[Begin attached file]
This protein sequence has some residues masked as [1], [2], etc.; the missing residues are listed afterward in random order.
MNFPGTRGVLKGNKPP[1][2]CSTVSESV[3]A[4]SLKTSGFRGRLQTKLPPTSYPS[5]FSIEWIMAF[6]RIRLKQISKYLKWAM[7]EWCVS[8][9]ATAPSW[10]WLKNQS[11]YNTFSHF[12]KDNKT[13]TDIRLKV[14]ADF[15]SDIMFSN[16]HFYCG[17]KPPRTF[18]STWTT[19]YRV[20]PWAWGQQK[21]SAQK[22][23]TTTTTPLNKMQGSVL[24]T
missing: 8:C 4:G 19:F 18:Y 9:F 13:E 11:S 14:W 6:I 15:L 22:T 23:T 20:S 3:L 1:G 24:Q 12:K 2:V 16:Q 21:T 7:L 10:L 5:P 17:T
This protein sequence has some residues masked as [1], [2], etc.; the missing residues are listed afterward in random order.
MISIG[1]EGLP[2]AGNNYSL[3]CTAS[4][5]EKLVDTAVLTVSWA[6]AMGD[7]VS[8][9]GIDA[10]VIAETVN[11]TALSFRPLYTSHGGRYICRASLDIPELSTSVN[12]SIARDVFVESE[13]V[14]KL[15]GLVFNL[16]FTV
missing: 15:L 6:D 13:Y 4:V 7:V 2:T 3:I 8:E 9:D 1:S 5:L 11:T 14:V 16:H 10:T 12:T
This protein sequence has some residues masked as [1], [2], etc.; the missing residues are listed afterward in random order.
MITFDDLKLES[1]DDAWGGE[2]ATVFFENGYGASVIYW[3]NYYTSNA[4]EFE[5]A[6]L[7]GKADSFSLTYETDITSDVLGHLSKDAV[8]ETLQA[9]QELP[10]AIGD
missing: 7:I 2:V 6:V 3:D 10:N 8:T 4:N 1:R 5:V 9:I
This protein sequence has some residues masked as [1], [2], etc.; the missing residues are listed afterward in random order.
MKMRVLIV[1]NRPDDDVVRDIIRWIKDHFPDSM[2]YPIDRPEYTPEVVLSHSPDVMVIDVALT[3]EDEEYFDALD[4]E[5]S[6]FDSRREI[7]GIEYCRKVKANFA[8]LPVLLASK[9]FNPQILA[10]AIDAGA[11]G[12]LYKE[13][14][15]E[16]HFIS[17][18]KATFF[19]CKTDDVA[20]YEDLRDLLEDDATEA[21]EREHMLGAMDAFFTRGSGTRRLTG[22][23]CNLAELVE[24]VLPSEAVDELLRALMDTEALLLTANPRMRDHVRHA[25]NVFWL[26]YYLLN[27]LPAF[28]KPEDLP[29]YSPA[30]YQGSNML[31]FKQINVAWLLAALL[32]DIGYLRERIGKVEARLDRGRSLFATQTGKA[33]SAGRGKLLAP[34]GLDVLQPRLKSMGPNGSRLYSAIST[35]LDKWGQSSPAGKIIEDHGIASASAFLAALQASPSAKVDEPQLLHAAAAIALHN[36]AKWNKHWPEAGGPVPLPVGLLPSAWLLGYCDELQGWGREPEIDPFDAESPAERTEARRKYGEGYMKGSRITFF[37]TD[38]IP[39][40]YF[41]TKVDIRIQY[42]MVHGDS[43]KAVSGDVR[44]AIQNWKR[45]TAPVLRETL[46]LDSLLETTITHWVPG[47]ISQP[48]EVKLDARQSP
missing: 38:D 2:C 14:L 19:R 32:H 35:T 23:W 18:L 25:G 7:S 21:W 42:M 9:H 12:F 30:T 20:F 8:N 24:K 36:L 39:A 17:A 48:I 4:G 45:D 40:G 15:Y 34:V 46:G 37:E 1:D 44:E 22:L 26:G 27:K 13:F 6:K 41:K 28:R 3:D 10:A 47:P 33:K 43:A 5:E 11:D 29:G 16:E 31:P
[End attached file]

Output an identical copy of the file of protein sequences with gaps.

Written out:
This protein sequence has some residues masked as [1], [2], etc.; the missing residues are listed afterward in random order.
MNFPGTRGVLKGNKPP[1][2]CSTVSESV[3]A[4]SLKTSGFRGRLQTKLPPTSYPS[5]FSIEWIMAF[6]RIRLKQISKYLKWAM[7]EWCVS[8][9]ATAPSW[10]WLKNQS[11]YNTFSHF[12]KDNKT[13]TDIRLKV[14]ADF[15]SDIMFSN[16]HFYCG[17]KPPRTF[18]STWTT[19]YRV[20]PWAWGQQK[21]SAQK[22][23]TTTTTPLNKMQGSVL[24]T
missing: 8:C 4:G 19:F 18:Y 9:F 13:E 11:S 14:W 6:I 15:L 22:T 23:T 20:S 3:L 1:G 24:Q 12:K 2:V 16:Q 21:T 7:L 10:L 5:P 17:T
This protein sequence has some residues masked as [1], [2], etc.; the missing residues are listed afterward in random order.
MISIG[1]EGLP[2]AGNNYSL[3]CTAS[4][5]EKLVDTAVLTVSWA[6]AMGD[7]VS[8][9]GIDA[10]VIAETVN[11]TALSFRPLYTSHGGRYICRASLDIPELSTSVN[12]SIARDVFVESE[13]V[14]KL[15]GLVFNL[16]FTV
missing: 15:L 6:D 13:Y 4:V 7:V 2:T 3:I 8:E 9:D 1:S 5:L 11:T 14:V 16:H 10:T 12:T
This protein sequence has some residues masked as [1], [2], etc.; the missing residues are listed afterward in random order.
MITFDDLKLES[1]DDAWGGE[2]ATVFFENGYGASVIYW[3]NYYTSNA[4]EFE[5]A[6]L[7]GKADSFSLTYETDITSDVLGHLSKDAV[8]ETLQA[9]QELP[10]AIGD
missing: 7:I 2:V 6:V 3:D 10:N 8:T 4:N 1:R 5:V 9:I
This protein sequence has some residues masked as [1], [2], etc.; the missing residues are listed afterward in random order.
MKMRVLIV[1]NRPDDDVVRDIIRWIKDHFPDSM[2]YPIDRPEYTPEVVLSHSPDVMVIDVALT[3]EDEEYFDALD[4]E[5]S[6]FDSRREI[7]GIEYCRKVKANFA[8]LPVLLASK[9]FNPQILA[10]AIDAGA[11]G[12]LYKE[13][14][15]E[16]HFIS[17][18]KATFF[19]CKTDDVA[20]YEDLRDLLEDDATEA[21]EREHMLGAMDAFFTRGSGTRRLTG[22][23]CNLAELVE[24]VLPSEAVDELLRALMDTEALLLTANPRMRDHVRHA[25]NVFWL[26]YYLLN[27]LPAF[28]KPEDLP[29]YSPA[30]YQGSNML[31]FKQINVAWLLAALL[32]DIGYLRERIGKVEARLDRGRSLFATQTGKA[33]SAGRGKLLAP[34]GLDVLQPRLKSMGPNGSRLYSAIST[35]LDKWGQSSPAGKIIEDHGIASASAFLAALQASPSAKVDEPQLLHAAAAIALHN[36]AKWNKHWPEAGGPVPLPVGLLPSAWLLGYCDELQGWGREPEIDPFDAESPAERTEARRKYGEGYMKGSRITFF[37]TD[38]IP[39][40]YF[41]TKVDIRIQY[42]MVHGDS[43]KAVSGDVR[44]AIQNWKR[45]TAPVLRETL[46]LDSLLETTITHWVPG[47]ISQP[48]EVKLDARQSP
missing: 38:D 2:C 14:L 19:R 32:H 35:T 23:W 18:L 25:G 7:S 21:W 42:M 9:H 12:F 30:T 20:F 8:N 24:K 36:L 39:A 17:A 48:I 4:G 45:D 40:G 15:Y 34:V 46:G 37:E 1:D 44:E 22:L 26:G 27:K 13:F 6:K 41:K 28:R 3:D 10:A 47:P 33:K 43:A 5:E 11:D 29:G 16:E 31:P